As mortgage rates continue their stomach-turning rise and serious shoppers compete for a limited supply of homes, would-be home buyers may be struggling to make a successful offer before their mortgage preapproval letter expires.

According to Zillow, more than half of home buyers this year reported making two or more offers before closing on a home — and that’s only after finding one that meets their needs, which takes an average of eight weeks, according to the National Association of Realtors’ 2022 Home Buyers and Sellers Generational Trends Report. For some, the search lasts longer.

A typical letter is valid for 90 days, though that can vary by lender. This time-sensitive document from your lender tentatively estimates how much it is willing to lend you, and on what terms. It demonstrates to the home seller that your mortgage is likely secure, so the deal can close.

If your home search is outlasting your preapproval window but you’re committed to the hunt, you can relieve some pressure by renewing your preapproval with your lender. These tips will help you protect your mortgage preapproval and stay on top of your homebuying budget.

How to renew your mortgage preapproval

Keep your personal financial documentation on hand and get in touch with your lender before your mortgage preapproval window closes.

Confirm the letter’s expiration date

Your preapproval letter should either spell out the expiration date or list how many days the letter is valid (most likely 90 days or fewer). If there is any doubt, call or email your point of contact at the lender to confirm the date.

Contact your mortgage loan officer

Reach out to the mortgage loan officer listed on your letter and explain that you want to renew your preapproval. Since the lender already has your basic information, the re-application process shouldn’t take as long as when you initially applied for preapproval. According to Bank of America, it can take up to 10 business days to receive a new preapproval letter, so plan ahead. This way, you won’t experience a gap where you’re actively home shopping but haven’t been preapproved. This will also help ensure that the rate and total loan amount estimates you’re working with are timely and realistic.

Update your documentation

You’ll have to provide current versions of your preapproval documentation. This includes your most recent pay stubs and asset statements for your bank accounts, retirement accounts and brokerage accounts. If you’ve experienced a major life event that will impact your borrower profile, like a divorce, you’ll want to update your lender. Your credit score will also take a temporary dip, since this reassessment involves a hard credit pull.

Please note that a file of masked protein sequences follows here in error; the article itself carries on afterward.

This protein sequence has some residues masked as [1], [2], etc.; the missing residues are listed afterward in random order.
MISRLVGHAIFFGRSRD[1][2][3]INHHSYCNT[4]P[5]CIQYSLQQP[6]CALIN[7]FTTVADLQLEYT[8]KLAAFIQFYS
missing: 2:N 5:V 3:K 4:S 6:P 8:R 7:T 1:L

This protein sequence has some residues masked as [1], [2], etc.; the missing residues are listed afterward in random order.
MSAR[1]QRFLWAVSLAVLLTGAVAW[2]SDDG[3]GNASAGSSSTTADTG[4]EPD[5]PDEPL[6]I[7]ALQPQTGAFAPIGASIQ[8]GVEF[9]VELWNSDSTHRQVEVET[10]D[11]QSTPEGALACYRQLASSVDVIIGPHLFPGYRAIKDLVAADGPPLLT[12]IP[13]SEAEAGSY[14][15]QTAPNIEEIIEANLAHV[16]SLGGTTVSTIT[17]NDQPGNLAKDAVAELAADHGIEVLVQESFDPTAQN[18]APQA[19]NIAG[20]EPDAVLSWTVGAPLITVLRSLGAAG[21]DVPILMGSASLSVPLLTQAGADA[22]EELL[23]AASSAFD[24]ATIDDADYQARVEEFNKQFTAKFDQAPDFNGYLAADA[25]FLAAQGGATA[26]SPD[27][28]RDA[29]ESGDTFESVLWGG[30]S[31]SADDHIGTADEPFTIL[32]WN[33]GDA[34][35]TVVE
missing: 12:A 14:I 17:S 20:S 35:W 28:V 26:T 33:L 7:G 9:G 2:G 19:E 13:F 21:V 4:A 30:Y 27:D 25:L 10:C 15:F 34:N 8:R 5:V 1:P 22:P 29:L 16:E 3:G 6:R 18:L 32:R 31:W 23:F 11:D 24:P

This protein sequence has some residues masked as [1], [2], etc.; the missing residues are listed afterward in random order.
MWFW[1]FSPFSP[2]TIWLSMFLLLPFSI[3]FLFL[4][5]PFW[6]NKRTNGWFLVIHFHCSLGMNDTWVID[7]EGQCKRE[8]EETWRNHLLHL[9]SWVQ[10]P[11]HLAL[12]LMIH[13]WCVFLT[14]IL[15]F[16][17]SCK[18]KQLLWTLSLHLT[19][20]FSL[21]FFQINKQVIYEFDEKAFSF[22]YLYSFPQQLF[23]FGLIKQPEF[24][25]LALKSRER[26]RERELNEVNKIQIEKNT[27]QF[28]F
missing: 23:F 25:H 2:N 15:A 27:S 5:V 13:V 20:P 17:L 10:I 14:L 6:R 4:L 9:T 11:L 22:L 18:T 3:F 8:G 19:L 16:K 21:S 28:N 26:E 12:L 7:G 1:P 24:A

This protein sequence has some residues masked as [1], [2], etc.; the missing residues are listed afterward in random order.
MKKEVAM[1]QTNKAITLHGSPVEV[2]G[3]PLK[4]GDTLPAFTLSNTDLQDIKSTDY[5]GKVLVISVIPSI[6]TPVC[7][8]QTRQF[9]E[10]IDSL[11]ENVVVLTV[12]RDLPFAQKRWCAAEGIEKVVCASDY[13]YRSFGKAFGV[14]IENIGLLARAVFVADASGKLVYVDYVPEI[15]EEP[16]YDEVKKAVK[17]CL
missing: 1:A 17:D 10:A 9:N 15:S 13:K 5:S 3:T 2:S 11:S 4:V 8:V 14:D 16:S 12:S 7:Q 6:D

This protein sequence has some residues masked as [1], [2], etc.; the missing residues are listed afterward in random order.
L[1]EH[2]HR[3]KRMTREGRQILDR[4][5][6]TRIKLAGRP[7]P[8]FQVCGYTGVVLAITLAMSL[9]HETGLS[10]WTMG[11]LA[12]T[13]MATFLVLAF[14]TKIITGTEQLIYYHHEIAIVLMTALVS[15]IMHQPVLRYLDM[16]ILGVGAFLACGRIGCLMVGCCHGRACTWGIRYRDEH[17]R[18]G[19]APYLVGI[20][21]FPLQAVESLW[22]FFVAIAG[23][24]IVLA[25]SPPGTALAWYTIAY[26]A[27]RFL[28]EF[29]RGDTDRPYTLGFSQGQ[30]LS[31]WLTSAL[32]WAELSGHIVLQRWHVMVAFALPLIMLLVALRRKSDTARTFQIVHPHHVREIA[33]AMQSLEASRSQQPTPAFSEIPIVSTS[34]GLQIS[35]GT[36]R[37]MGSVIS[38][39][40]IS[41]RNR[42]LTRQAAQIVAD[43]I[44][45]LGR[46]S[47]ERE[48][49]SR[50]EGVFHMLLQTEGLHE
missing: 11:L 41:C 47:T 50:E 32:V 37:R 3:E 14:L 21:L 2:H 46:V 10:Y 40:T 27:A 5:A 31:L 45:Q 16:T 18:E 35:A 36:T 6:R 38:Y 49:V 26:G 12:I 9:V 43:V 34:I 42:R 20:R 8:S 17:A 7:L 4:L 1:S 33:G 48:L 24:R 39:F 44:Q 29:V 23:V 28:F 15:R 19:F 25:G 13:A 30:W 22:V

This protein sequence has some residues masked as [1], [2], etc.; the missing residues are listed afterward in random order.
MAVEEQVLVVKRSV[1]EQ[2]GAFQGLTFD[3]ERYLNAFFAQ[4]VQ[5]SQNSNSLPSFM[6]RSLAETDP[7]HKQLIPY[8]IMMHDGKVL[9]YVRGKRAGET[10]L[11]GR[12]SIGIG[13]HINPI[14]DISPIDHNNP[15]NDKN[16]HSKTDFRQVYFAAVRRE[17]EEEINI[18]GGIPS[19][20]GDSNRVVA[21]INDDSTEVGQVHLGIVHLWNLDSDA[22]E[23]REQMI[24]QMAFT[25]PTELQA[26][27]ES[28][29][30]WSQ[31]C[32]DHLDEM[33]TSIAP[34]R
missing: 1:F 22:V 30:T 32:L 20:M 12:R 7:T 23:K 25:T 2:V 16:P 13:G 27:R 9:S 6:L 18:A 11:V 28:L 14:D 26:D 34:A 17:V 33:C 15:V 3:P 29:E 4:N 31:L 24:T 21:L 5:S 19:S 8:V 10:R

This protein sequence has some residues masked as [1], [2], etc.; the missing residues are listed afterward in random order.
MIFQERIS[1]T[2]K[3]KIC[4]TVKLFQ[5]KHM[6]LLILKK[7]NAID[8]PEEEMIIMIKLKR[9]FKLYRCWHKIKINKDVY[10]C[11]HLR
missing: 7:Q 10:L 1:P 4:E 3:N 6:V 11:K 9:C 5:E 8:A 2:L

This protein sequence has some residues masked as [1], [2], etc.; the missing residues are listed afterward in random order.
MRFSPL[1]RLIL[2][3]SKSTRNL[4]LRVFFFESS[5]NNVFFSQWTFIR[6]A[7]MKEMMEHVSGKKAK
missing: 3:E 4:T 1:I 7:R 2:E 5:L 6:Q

Think of the process as a “refresh” instead of an “extension,” since the amount and terms of your preapproval will likely change with your new letter.

Consider a different kind of mortgage

Applying for a new preapproval letter comes with the opportunity to explore different kinds of loan options with your lender, says Sonu Mittal, head of mortgage at Citizens, based in Dallas. For example, adjustable-rate mortgages are becoming increasingly popular as borrowers bet on long-term rate trends. The rates for ARMs are typically lower during the introductory period and then change with the market.

Some lenders advertise loan programs that come with lower or temporarily suppressed rates. For example, New American Funding offers a “buydown loan” that allows borrowers to pay 1% or 2% less than the 30-year fixed rate for their first few years in the home, or a combination of those discounts.

If you choose to switch lenders, you’ll have to shop around again and start the application process over from scratch.

Reconsider the starter home

“If someone got a preapproval a couple of months ago, the probability of them being able to get it renewed is very high,” Mittal says. Still, Mittal says, even a borrower who has kept their finances in good shape could see their budget constrict with a new preapproval letter months later. Rising interest rates are making home loans more expensive, so borrowers renewing a preapproval may see a lower total mortgage amount for the same monthly payment. If you’re having a hard time finding a home within your preapproved budget, you may need to make some concessions.

“I feel like a lot of millennials are trying to make a move into the dream home from renting,” says Steve Ploetz, a Realtor with Century 21 Award in Carlsbad, California. Some home buyers may find that a smaller house, condo or property outside of a preferred neighborhood makes sense as a stepping stone to their real estate dreams. Limiting the scope of your search to what you can truly afford — instead of what ticks the most boxes on your wish list — may present more opportunities.

Check in with your lender often

It’s a mistake to think of a preapproval letter as a static document, Ploetz says. “We’re recommending that our clients touch base with their lender every other week,” he says, so that the borrower can get an updated perspective on what they qualify for and how rates are responding to recent changes in the market. Otherwise, Ploetz says, you risk working with outdated information and sabotaging your search.

If you want to level-up your home-shopping strategy, maintaining your mortgage preapproval is key. Staying in frequent contact with your lender and accounting for a changing budget can give you the tools to shop like a pro, even in a challenging market.